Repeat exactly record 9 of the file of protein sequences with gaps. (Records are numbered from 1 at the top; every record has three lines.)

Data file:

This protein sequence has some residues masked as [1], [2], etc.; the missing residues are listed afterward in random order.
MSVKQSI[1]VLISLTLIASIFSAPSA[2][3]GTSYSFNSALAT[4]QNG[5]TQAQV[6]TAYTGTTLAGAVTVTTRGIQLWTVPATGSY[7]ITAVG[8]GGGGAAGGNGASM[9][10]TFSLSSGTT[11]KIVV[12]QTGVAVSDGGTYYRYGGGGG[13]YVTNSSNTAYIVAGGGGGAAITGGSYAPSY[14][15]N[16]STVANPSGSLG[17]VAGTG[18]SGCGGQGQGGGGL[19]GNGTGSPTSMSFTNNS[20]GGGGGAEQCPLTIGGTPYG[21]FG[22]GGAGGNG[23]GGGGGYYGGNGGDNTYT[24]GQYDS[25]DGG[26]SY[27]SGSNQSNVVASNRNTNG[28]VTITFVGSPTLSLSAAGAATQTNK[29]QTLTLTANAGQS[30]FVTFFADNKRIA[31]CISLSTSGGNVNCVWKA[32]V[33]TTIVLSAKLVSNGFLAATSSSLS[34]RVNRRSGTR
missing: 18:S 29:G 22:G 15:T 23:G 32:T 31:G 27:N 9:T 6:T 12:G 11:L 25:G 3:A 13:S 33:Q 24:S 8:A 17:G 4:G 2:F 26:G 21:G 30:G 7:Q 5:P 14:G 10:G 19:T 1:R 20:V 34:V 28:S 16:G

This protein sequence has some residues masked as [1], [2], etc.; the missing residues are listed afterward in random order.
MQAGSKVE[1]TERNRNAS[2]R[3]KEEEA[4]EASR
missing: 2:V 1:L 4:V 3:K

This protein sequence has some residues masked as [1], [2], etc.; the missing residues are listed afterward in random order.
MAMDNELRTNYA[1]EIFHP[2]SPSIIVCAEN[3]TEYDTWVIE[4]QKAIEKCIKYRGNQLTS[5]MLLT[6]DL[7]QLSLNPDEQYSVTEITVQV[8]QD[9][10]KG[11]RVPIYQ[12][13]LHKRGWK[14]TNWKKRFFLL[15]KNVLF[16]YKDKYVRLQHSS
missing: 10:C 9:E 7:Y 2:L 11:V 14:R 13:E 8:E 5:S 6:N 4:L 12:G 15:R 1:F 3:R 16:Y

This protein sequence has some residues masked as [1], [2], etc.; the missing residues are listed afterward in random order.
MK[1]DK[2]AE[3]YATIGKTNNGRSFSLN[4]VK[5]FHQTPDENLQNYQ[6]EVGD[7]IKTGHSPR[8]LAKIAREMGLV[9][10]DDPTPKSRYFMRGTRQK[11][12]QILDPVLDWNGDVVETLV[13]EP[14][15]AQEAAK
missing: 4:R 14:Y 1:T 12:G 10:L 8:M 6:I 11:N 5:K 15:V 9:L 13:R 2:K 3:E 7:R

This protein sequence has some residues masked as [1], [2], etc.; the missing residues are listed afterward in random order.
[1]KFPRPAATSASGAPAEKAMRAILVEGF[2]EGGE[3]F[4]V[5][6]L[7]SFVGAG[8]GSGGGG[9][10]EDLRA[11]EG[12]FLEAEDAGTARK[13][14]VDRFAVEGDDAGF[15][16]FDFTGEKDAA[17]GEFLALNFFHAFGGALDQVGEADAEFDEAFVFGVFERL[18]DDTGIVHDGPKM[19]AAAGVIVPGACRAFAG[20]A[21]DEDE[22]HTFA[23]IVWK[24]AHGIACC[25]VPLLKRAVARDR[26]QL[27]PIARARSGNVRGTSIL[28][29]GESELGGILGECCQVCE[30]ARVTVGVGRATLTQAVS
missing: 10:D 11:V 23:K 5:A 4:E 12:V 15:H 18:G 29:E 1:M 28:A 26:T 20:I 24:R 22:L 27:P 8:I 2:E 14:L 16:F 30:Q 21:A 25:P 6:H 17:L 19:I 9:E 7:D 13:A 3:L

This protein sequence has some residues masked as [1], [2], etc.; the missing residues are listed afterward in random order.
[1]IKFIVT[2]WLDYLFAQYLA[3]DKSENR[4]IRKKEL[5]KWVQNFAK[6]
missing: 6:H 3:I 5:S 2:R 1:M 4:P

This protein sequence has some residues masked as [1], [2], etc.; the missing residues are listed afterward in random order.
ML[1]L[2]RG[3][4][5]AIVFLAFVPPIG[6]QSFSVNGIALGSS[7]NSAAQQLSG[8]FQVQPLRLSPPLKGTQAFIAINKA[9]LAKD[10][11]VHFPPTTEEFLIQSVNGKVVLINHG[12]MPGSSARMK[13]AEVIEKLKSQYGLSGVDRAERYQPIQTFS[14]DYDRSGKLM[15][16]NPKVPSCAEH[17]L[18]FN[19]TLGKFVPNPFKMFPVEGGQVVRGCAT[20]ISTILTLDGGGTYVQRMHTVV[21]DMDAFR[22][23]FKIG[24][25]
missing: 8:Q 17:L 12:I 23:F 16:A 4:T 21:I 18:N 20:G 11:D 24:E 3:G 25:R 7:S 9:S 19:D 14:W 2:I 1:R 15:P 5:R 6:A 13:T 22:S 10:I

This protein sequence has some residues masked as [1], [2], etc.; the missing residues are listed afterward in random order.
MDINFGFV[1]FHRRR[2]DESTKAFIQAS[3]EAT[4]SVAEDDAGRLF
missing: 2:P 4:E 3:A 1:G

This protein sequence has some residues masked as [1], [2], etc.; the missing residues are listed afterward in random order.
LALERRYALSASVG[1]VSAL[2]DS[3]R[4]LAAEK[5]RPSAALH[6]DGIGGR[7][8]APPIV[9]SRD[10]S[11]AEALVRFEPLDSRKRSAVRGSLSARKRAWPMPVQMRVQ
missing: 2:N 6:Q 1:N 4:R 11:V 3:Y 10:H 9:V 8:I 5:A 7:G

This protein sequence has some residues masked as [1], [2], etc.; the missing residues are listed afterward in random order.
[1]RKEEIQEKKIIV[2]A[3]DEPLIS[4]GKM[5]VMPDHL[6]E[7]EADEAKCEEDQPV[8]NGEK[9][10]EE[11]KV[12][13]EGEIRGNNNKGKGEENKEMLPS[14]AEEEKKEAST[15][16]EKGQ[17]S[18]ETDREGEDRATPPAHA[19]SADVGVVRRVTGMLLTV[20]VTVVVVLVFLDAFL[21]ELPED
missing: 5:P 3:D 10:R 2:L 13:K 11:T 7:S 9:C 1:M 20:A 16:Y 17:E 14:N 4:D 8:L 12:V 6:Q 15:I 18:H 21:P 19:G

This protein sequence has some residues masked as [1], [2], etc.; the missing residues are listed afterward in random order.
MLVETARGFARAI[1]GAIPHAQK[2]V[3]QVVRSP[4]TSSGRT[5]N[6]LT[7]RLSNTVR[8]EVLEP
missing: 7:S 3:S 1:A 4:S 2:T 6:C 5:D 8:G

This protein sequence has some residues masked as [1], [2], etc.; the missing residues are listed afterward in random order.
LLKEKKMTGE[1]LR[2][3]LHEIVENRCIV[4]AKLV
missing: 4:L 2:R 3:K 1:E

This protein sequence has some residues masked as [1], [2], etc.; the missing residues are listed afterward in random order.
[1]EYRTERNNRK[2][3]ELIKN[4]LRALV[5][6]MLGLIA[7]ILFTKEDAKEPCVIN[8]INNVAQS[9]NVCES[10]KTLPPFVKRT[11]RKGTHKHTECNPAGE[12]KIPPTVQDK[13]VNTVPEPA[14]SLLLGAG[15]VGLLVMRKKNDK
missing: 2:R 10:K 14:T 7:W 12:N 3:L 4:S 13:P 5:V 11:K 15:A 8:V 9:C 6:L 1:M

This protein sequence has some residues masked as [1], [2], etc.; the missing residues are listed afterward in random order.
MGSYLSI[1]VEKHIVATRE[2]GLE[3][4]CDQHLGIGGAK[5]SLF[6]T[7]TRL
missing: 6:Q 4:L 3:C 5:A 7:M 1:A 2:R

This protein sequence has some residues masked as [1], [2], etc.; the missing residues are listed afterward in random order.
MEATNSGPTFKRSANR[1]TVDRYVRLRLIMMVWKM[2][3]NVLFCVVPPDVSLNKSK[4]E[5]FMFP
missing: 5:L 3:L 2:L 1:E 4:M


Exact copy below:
This protein sequence has some residues masked as [1], [2], etc.; the missing residues are listed afterward in random order.
LALERRYALSASVG[1]VSAL[2]DS[3]R[4]LAAEK[5]RPSAALH[6]DGIGGR[7][8]APPIV[9]SRD[10]S[11]AEALVRFEPLDSRKRSAVRGSLSARKRAWPMPVQMRVQ
missing: 2:N 6:Q 1:N 4:R 11:V 3:Y 10:H 9:V 8:I 5:A 7:G